South Africa’s economic transactional activities – and economy at large – appears to be in a state of volatility with uncertainty among businesses and individuals being the only constant.
This is according to BankservAfrica’s Economic Transaction Index (BETI) for June, which indicates that the monthly transactional activity – as measured by BankservAfrica’s national payment system – grew by 0,4% between June and May after declining by -0,1% between May and April.
The June BETI, however, declined by 0,4% on year-on-year basis.
This downward trend has been continuing since October 2016 and is the lowest in that period. On a quarterly basis, the BETI reflected no change for the second consecutive month.
“This changing data suggests that economic activity wants to pick up,” says Mike Schüssler, chief economist at Economists dotcoza. “This, however, is being crushed by short-term shocks,.
“All these shifts give the impression that the economy is shifting when, in fact, it is not moving at all. It is flat.”
In the longer term, economic transactional activity is likely to be in a state of constant volatility. A retrospective view of the last 42 months show monthly changes on the BETI registered 45,2% in declines, 4,8% showed no change while 50% of the monthly movements showed growth.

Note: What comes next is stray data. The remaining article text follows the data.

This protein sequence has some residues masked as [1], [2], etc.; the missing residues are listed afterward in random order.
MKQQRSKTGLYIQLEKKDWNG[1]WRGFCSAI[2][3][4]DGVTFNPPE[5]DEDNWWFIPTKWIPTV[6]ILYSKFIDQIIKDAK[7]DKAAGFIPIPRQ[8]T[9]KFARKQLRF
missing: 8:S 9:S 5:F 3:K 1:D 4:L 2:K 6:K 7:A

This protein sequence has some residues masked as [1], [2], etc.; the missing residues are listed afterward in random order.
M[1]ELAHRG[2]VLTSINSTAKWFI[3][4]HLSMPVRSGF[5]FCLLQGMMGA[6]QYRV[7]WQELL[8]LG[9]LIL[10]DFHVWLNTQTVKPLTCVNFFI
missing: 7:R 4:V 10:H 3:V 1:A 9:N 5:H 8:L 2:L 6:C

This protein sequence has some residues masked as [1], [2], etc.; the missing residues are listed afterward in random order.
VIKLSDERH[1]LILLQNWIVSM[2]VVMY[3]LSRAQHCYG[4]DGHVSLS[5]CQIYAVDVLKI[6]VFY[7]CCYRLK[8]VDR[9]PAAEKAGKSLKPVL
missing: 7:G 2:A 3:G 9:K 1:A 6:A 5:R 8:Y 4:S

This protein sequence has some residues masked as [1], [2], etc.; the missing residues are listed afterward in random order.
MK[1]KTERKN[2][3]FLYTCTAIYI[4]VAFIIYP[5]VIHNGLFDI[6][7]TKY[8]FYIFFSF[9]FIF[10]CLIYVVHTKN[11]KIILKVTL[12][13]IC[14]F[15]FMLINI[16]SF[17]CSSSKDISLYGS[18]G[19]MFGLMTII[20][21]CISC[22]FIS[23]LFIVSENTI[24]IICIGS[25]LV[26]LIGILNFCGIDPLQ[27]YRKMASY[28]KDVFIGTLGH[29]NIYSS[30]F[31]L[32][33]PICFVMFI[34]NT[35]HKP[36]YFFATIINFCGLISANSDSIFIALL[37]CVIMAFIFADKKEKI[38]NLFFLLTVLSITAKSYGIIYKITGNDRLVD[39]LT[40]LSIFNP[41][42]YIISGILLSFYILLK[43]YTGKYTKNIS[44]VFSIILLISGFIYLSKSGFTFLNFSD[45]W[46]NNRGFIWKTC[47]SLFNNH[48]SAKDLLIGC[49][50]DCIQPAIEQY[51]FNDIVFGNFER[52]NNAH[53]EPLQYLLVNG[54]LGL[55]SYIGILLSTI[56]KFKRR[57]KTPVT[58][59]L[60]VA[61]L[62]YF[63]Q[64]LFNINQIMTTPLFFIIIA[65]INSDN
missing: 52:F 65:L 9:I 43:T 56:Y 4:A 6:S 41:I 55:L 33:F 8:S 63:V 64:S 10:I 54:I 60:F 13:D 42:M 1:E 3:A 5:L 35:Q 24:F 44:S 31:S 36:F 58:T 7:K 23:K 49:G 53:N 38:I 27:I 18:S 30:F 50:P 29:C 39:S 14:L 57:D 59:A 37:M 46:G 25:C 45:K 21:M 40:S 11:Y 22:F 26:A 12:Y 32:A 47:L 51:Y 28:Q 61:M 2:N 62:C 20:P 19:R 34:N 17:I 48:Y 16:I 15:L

Similarly, the South African economy declined by 38,5% in the quarters measured in this time period and grew 61,5% of the time. Moreover 23% of this period recorded GDP growth of less than 0,5% while 23% showed growth higher than the population growth of 1,7%.
“The constant change in direction of the BETI suggests that the economy will remain low to flat in the immediate future. The only constant at present is the uncertainty of both business and consumers,” says Schüssler.
The number of transactions, according to June’s BETI, grew by 6,7% on a year-on-year basis. This, together with May’s strong growth of 9,3% in the same period would usually be a good sign of South Africa’s economic growth.
However, the average value per transaction in nominal terms declined by 1,6% after posting a 1,1% decline on a year-on-year basis.
For the first time since 2012, the average nominal value per transaction declined for three consecutive months in a row.
“The number of South African economic transactions have lowered, even as inflation remains over 5%,” Schüssler says. “This could be due to the types of goods that are moving though the economy at present.”